“In 2005-2006, Yuma County was the worst in the nation in regards to cross-border traffic and the criminal element that accompanies it,” said Leon Wilmot, sheriff of Yuma County, Ariz., in February testimony before the House Committee on Homeland Security. “Our officers were going out there if not weekly, monthly, to attend to victims who were left there to die. The combination of fencing, law enforcement, presence on the border and the technology with cameras and sensors – to be able to detect individuals crossing the desert – was all a contributing factor in reducing that criminal element and of individuals being victimized [through] rapes, robberies and homicides.”
“RVSS increases situational awareness and enhances officer safety through a number of factors,” according to a CBP spokesman. “First and foremost, it is a deterrence. Think of RVSS as a home which has an alarm and security camera system. That particular home is much less likely to be burglarized than one that doesn’t have those layers of security.”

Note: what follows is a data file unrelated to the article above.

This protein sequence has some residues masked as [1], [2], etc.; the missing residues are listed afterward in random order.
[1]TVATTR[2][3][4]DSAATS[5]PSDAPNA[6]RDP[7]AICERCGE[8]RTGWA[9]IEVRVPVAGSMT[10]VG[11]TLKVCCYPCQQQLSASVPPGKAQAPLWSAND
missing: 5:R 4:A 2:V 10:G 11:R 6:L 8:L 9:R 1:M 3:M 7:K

The first RVSS systems were deployed along the northern and southern border between 1997 and 2005. Upgrades on the southern border were completed by General Dynamics Information Technology (GDIT) in 2016 and the agency announced in February it was seeking other upgrades and additional installations.
RVSS employs day and night cameras, loudspeakers and floodlights. In the most remote areas, motion and seismic detectors may be used to trigger alerts, the CBP spokesman said. “CBP is always looking for and testing new technology to combat the threats we face.”
Along the southwest border, CBP pilots the use of trailer-mounted RVSS towers that can be repositioned as needs change. Unlike legacy RVSS platforms, they don’t require construction, reducing cost and increasing flexibility. These relocatable systems are seen as a complement to conventional RVSS, rather than a replacement.